Man from Earth: Holocene is a sequel to The Man from Earth by the same director, Richard Schenkman, and starring the same actor, David Lee Smith, in the lead role. Although the 2007 original won the grand prize for Best Screenplay and first place for Best Feature at RIIFF, and was the last work by science-fiction writer Jerome Bixby (contributor to The Twilight Zone and Star Trek as well as author of what would become Fantastic Voyage), it was made on a minuscule $200,000 budget with almost no promotion, becoming a cult classic entirely through piracy – for which producer Eric D. Wilkinson controversially but sincerely thanked the pirates. Schenkman successfully adapted the 2007 film for the live stage in 2012. In the new film, 14,000-year-old John Oldman finds that something is finally causing him to age and a group of students have discovered his deepest secret, putting him in danger.

Stumped is a documentary about a man in Colorado who contracted a toxic syndrome that requires the amputation of all of his limbs, leading him to make a career change as – I’m not making this up – a “stand-up” comic. Eventually he gets experimental full-arm transplants. “The subject of the documentary was actually my screenwriting professor in college,” Quirk said. “He’ll be here; he’s going to come to the screening.” This will be a Rhode Island premiere; it was previously shown at the Boston Independent Film Festival. “Most of the cast and crew will be coming down” for the screening, Quirk said.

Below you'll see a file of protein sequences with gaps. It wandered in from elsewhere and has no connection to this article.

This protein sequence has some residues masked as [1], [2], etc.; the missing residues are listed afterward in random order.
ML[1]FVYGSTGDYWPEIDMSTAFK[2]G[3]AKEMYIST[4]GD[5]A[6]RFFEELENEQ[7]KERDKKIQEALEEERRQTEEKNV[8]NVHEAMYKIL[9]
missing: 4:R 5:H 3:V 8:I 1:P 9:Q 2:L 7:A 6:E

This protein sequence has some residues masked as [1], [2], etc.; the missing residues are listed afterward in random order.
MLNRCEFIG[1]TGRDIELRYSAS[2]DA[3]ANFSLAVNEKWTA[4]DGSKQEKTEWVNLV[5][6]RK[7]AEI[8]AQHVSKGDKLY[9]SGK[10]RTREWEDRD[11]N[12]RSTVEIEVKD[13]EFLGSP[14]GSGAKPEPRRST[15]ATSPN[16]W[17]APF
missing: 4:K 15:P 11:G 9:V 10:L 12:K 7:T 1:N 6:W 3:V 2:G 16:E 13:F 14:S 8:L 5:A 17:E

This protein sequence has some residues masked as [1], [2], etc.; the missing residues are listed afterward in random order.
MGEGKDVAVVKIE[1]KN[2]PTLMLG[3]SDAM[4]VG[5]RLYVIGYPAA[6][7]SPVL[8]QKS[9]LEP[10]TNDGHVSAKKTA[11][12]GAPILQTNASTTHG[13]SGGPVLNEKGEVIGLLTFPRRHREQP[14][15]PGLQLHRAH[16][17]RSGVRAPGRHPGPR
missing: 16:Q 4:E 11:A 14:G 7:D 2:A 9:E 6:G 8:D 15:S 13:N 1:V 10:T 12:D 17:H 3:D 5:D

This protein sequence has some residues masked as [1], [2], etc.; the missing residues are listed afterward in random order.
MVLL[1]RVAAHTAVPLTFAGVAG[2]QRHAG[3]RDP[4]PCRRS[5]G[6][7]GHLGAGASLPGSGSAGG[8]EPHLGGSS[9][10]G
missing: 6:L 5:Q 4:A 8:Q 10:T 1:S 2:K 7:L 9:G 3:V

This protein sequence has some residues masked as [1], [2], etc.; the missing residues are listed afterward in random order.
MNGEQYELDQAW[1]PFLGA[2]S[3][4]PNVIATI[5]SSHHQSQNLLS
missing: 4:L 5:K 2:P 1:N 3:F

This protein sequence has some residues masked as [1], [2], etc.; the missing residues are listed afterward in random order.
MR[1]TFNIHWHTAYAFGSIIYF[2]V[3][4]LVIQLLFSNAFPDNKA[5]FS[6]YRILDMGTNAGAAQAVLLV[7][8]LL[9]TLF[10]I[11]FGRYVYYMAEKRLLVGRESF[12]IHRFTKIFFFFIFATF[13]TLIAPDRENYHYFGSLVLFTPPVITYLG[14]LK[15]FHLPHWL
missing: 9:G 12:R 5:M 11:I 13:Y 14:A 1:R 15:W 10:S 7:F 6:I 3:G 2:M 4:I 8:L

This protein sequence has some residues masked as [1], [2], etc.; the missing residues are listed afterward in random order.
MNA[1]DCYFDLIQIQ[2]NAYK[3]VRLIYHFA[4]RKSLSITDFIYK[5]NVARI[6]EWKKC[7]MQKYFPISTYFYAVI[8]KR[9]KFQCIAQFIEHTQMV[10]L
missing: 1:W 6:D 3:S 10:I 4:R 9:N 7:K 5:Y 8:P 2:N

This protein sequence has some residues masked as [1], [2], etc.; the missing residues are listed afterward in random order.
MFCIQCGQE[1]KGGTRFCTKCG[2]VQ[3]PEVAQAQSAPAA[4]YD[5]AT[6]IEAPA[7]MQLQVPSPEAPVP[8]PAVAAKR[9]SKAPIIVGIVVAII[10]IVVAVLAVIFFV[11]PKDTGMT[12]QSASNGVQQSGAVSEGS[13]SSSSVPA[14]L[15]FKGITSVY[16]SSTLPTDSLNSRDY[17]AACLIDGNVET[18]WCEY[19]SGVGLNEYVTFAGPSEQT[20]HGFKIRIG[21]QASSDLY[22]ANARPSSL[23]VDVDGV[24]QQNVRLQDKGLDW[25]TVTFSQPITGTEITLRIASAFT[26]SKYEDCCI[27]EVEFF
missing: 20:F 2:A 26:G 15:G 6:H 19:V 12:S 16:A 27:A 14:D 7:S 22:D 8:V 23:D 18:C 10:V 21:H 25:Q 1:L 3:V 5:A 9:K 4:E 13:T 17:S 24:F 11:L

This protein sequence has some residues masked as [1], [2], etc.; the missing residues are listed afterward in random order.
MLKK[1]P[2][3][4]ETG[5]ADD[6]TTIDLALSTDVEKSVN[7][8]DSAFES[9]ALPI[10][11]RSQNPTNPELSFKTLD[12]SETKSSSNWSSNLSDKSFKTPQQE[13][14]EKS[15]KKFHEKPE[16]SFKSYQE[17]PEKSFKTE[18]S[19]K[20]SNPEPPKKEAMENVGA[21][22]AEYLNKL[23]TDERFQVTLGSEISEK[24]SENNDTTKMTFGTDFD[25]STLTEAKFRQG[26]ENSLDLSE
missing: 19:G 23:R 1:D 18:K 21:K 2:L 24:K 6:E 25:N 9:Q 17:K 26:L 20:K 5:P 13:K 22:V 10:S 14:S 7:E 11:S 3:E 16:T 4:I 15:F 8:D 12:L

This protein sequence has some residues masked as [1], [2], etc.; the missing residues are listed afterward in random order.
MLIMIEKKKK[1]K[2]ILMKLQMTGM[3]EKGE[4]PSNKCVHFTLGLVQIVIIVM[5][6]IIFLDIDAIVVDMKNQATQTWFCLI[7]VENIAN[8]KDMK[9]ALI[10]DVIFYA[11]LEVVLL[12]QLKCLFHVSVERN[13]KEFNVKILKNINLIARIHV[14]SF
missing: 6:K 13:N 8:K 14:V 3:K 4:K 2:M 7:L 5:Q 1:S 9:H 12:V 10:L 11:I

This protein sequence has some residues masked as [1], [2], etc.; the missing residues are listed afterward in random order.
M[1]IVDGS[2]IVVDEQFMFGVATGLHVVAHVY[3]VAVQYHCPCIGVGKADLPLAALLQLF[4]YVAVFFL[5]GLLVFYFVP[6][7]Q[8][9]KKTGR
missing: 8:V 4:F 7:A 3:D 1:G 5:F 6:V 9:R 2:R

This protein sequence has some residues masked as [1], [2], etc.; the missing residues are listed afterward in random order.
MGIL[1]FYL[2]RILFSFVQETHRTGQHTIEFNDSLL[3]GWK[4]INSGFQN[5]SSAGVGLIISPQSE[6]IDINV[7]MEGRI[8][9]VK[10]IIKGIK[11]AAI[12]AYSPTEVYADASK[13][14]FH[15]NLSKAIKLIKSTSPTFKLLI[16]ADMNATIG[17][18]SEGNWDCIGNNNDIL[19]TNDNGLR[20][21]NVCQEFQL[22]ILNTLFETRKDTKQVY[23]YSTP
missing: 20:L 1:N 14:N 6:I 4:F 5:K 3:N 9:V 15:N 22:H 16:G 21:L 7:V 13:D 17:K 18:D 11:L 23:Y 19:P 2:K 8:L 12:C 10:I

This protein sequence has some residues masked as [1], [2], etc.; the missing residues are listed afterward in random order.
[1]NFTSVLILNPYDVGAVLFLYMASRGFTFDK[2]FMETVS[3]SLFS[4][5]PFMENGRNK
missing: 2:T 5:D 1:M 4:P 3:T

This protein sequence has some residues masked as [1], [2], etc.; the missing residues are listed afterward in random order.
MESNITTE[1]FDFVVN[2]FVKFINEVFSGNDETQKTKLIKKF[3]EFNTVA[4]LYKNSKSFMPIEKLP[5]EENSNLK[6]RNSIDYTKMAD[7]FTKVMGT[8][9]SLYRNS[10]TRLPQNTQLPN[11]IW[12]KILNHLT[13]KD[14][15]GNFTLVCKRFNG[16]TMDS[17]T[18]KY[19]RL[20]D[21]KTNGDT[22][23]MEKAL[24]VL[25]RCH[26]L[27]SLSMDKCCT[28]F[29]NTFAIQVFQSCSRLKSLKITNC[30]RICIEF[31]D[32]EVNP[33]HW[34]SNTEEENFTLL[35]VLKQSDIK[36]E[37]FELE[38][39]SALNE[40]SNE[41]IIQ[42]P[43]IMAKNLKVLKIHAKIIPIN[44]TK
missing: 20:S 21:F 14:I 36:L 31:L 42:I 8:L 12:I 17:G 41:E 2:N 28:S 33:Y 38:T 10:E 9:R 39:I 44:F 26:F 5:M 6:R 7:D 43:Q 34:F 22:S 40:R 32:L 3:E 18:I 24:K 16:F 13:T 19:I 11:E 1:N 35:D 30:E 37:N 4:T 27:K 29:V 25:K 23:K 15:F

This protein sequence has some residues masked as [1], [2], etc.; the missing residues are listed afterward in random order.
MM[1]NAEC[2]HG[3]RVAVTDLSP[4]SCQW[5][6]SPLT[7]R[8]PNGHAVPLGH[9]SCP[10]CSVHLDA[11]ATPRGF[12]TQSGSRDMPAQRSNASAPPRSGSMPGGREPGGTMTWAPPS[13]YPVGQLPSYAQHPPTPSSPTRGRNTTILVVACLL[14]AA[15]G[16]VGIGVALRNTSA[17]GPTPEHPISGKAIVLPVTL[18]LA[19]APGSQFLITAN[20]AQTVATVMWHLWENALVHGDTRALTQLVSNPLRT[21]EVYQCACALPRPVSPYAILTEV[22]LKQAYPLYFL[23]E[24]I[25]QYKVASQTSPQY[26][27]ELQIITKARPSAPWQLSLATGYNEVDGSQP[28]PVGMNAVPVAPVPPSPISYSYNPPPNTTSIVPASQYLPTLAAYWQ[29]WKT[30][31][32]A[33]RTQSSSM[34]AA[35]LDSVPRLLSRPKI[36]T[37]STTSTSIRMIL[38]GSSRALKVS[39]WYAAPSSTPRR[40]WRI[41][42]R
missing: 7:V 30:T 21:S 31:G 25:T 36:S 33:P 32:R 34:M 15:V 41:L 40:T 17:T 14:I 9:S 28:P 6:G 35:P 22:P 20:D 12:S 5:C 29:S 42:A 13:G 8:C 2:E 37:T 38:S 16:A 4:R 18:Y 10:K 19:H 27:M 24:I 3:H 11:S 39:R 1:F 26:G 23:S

The North American premiere of Scream for Me Sarajevo is about Bruce Dickinson, lead vocalist of heavy metal band Iron Maiden, performing under wartime conditions during the siege of the city, “the longest in modern history,” according to Quirk, “longer than the siege of Stalingrad” during the Second World War. Invited by the UN to give a concert, “they managed to sneak him behind the front line, in a civilian van, and they had about a thousand people come to this concert, and they literally risked their lives to go because there was sniper fire in the street. It’s about the set up of the concert, the concert itself and how that concert completely changed his life.” (Bruce Dickinson of Iron Maiden is totally unrelated to the Bruce Dickinson of “more cowbell” fame, in case you were wondering.)